4

I have some absolutely positioned boxes. One of them has nested popup, larger then box. I want to make popup in front of all the boxes.

Setting z-index: 100 on boxes and z-index: 200 on popup does not help. Boxes going in doc-order after box with popup appear to be over popup. What do I miss about z-indices?

div {
    border: 1px solid black;
}

.container {
    position: relative;
}

.foo {
    position: absolute;
    background-color: white;
    width: 5em;
    z-index: 100;
}

#b0 {
    top: 0em;
    left: 0em;
}

#b1 {
    top: 3em;
    left: 1em;
}

#b2 {
    top: 6em;
    left: 2em;
}

#b3 {
    top: 9em;
    left: 3em;
}

#b4 {
    top: 12em;
    left: 4em;
}

.popup {
    z-index: 200;
    position: absolute;
    left: 1em;
    top: -1em;
    width: 8em;
    height: 8em;
    background-color: grey;
}
<div class="container">
    <div class="foo" id="b0">
        <span>absolute box b0</span>
    </div>
    <div class="foo" id="b1">
        <span>absolute box b1</span>
        <div class="popup">
            popup box inside b1
        </div>
    </div>
    <div class="foo" id="b2">
        <span>absolute box b2</span>
    </div>
    <div class="foo" id="b3">
        <span>absolute box b3</span>
    </div>
</div>

http://jsfiddle.net/B59pR/2/

  • To start with, there's no such thing as nested absolutely positioned elements. Doing position: absolute; takes out the element from the default flow. – Chris Aug 21 '12 at 9:30
  • 1
    @Abody97 — That doesn't prevent elements from being nested within each other. – Quentin Aug 21 '12 at 9:32
  • @Chris absolutely-positioned elements are in different stacking contexts but you can have nested absolutely positioned elements. Just put them inside a position: relative parent container. – TylerH Jan 6 '17 at 16:03
  • One of those awesome questions that matches the exact problem I was having. Thanks for the question. You should accept the answer given below (hit the check icon next to it. It explains and solves this problem well. – Christiaan Westerbeek Aug 30 '18 at 8:20
5

You need to look at https://css-tricks.com/almanac/properties/z/z-index/ for a quick understanding of all this. Especially on the part where it says:

Also note that nesting plays a big role. If an element B sits on top of element A, a child element of element A can never be higher than element B.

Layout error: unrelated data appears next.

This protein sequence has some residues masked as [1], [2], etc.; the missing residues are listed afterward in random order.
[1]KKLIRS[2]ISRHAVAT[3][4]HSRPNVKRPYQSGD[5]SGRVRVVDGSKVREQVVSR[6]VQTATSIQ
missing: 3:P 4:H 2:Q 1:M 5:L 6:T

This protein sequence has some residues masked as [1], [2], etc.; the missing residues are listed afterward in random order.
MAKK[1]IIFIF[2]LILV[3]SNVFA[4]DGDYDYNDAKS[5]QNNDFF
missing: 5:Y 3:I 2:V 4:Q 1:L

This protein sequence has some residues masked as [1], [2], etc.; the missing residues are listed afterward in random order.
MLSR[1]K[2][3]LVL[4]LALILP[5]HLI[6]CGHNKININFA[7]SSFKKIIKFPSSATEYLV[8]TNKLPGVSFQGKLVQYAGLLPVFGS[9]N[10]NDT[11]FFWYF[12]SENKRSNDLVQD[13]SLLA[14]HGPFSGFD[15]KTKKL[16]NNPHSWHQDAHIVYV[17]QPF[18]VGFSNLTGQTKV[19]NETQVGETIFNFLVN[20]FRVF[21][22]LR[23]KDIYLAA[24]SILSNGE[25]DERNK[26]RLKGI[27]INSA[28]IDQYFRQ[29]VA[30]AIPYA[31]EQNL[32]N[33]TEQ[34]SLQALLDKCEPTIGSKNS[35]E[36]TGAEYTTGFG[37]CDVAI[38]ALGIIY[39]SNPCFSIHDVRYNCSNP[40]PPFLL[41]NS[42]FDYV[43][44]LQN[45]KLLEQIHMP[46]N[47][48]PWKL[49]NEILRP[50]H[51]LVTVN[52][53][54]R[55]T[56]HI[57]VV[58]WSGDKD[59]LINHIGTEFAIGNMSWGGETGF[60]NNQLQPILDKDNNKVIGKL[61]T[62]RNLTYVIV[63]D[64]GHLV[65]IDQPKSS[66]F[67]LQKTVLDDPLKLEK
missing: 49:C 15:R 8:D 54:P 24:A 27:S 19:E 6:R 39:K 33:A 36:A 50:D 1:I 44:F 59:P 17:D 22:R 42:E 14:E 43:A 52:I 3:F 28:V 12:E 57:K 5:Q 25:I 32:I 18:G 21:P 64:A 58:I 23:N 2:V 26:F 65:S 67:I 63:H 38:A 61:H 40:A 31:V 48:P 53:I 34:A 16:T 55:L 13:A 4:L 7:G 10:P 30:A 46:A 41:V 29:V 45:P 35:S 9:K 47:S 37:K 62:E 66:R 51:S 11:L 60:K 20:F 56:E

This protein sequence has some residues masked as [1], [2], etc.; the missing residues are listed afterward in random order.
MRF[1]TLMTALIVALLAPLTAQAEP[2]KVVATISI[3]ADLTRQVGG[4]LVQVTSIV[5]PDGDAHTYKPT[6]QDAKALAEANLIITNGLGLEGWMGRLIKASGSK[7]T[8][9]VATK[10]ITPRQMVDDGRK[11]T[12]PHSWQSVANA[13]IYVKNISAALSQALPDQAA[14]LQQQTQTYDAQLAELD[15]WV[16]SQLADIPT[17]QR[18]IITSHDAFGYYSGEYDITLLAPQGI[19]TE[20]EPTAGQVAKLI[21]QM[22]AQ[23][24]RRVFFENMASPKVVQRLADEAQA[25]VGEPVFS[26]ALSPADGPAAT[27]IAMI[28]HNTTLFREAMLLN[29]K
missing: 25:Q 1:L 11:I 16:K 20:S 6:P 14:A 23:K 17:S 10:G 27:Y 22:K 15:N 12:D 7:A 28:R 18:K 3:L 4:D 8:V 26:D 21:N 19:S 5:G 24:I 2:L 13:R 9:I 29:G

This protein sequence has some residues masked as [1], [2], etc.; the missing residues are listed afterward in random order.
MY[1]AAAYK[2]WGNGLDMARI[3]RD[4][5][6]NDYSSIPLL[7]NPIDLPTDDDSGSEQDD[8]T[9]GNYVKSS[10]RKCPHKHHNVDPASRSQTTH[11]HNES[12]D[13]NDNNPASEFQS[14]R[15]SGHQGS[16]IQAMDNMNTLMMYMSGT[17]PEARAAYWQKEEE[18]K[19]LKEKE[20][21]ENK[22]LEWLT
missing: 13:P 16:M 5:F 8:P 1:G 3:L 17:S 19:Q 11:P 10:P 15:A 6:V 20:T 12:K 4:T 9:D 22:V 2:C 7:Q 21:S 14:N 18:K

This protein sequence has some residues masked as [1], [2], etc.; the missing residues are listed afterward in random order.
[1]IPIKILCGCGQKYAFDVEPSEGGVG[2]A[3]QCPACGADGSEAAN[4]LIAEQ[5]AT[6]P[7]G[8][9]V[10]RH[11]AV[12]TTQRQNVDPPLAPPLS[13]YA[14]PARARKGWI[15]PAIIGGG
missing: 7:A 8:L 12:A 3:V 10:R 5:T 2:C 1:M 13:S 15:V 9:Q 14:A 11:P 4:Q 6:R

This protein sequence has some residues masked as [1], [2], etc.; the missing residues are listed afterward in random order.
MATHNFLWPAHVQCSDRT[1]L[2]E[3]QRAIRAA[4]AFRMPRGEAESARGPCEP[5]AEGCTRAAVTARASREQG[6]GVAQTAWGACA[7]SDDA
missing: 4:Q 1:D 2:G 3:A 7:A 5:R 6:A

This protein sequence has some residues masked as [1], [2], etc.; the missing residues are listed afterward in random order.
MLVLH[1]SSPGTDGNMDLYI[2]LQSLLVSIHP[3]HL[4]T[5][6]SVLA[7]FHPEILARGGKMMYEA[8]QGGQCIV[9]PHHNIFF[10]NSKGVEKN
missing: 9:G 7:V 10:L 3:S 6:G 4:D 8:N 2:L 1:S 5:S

What you did there was get children from lower elements and try to get them above children of higher elements.

All you needed to do was get the #b1 box on z-index 101:

div {
    border: 1px solid black;
}

.container {
    position: relative;
}

.foo {
    position: absolute;
    background-color: white;
    width: 5em;
    z-index: 100;
}

#b0 {
    top: 0em;
    left: 0em;
}

#b1 {
    top: 3em;
    left: 1em;
}

#b2 {
    top: 6em;
    left: 2em;
}

#b3 {
    top: 5em;
    left: 3em;
}

#b1 {
    z-index: 101;
}

.popup {
    z-index: 200;
    position: absolute;
    left: 3em;
    top: -1em;
    width: 8em;
    height: 8em;
    background-color: grey;
}
<div class="container">
    <div class="foo" id="b0">
        <span>absolute box b0</span>
    </div>
    <div class="foo" id="b1">
        <span>absolute box b1</span>
        <div class="popup">
            popup box inside b1
        </div>
    </div>
    <div class="foo" id="b2">
        <span>absolute box b2</span>
    </div>
    <div class="foo" id="b3">
        <span>absolute box b3</span>
    </div>
</div>

I have this fixed on this fiddle for you to understand.

  • 1
    That explanation about "B on top of A" misses parent/children reationship of B and A, and makes whole explanation useless. – QwiglyDee Jun 16 '16 at 15:47
  • Not really, B and A can be simblings (just like illustrated on the fiddle) Obviously, having a parent/child relationship would make things even easier to understand in that case, but what you had in the question and what I tried to explain was the relationship of two children elements each in a different sibling element. – Kostas Tsakalidis Jan 24 '18 at 9:02
2

The core idea is that elements are rendered recursively in DOM tree-order (depth-first):

  1. background and borders of element itself
  2. positioned children with negative zindex
  3. non-positioned content
  4. positioned children with zero (or missing) zindex
  5. positioned children with positive zindex

This means that tree-order of parents has a priority over z-index of their children.

In example in question all the foo boxes have equal zindex=100 and was tree-ordered at step 3. Some "uncles" of popup are rendered after parents.

References:

https://www.w3.org/TR/CSS22/visuren.html#propdef-z-index https://www.w3.org/TR/CSS22/zindex.html

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